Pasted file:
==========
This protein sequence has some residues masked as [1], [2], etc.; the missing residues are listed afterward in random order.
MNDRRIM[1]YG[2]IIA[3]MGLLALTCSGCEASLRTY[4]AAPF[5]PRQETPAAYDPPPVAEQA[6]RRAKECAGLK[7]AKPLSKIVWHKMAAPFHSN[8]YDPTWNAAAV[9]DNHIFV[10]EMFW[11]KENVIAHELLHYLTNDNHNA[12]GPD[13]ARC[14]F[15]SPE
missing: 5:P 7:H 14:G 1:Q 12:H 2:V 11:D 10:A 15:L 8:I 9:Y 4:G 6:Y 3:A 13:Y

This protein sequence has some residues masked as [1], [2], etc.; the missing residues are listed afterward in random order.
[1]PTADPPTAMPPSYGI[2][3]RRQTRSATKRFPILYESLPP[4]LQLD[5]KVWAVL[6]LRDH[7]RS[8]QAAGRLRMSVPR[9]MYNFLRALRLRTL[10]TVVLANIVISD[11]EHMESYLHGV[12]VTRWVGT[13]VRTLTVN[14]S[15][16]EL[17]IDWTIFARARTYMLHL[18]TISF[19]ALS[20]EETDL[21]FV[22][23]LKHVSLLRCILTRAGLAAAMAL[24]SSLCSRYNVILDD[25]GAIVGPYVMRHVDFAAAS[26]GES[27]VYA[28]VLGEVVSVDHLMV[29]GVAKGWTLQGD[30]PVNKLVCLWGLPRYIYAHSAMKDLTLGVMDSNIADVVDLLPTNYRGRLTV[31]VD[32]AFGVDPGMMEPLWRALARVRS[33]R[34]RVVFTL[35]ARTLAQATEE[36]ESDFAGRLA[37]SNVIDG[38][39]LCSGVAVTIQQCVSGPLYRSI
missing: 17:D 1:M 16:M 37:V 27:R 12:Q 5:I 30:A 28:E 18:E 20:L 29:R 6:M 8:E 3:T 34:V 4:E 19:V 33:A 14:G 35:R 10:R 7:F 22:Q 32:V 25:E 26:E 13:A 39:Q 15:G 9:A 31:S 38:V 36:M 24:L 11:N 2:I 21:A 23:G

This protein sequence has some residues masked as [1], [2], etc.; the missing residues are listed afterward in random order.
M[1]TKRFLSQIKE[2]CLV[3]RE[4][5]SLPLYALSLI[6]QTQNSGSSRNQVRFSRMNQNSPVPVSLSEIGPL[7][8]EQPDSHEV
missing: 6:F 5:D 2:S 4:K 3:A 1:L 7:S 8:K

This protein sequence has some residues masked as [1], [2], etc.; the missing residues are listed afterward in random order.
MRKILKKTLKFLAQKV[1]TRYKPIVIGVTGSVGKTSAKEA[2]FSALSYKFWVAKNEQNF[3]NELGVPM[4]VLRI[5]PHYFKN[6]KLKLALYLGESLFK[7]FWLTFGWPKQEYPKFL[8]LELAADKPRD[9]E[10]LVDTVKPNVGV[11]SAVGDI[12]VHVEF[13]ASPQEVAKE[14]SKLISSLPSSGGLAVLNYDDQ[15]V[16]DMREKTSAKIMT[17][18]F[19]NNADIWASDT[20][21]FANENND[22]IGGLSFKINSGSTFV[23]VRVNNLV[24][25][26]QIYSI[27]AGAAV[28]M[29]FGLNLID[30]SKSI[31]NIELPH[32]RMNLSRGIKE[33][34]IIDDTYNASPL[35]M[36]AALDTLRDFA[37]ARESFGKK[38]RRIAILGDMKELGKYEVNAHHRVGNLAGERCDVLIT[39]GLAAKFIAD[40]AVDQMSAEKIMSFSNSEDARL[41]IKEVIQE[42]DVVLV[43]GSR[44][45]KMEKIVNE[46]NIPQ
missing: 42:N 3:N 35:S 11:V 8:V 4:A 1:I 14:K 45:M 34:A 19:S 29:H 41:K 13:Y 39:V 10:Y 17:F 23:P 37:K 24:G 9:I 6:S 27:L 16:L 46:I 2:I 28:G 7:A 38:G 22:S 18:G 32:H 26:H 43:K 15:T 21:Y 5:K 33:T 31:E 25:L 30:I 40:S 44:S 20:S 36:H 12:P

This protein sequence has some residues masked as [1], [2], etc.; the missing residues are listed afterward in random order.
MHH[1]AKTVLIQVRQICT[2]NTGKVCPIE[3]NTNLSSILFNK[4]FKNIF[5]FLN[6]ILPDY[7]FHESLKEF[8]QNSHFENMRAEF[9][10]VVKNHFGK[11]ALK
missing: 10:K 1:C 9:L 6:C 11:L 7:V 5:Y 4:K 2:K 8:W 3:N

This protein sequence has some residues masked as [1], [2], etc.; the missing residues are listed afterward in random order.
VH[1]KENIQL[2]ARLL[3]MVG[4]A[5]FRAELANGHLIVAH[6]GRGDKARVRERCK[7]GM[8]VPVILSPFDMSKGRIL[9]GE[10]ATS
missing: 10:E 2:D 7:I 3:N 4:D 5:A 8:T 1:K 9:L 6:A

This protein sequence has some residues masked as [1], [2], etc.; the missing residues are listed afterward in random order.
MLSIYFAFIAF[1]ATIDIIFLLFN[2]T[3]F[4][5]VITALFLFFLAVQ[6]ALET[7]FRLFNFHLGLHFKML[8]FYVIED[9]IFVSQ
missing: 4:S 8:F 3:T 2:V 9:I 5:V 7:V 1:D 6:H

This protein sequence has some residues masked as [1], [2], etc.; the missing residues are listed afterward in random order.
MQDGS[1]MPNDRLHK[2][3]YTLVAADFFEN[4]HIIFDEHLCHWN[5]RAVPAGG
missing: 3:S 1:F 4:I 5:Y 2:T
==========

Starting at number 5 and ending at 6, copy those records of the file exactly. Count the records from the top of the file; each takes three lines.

This protein sequence has some residues masked as [1], [2], etc.; the missing residues are listed afterward in random order.
MHH[1]AKTVLIQVRQICT[2]NTGKVCPIE[3]NTNLSSILFNK[4]FKNIF[5]FLN[6]ILPDY[7]FHESLKEF[8]QNSHFENMRAEF[9][10]VVKNHFGK[11]ALK
missing: 10:K 1:C 9:L 6:C 11:L 7:V 5:Y 4:K 2:K 8:W 3:N

This protein sequence has some residues masked as [1], [2], etc.; the missing residues are listed afterward in random order.
VH[1]KENIQL[2]ARLL[3]MVG[4]A[5]FRAELANGHLIVAH[6]GRGDKARVRERCK[7]GM[8]VPVILSPFDMSKGRIL[9]GE[10]ATS
missing: 10:E 2:D 7:I 3:N 4:D 5:A 8:T 1:K 9:L 6:A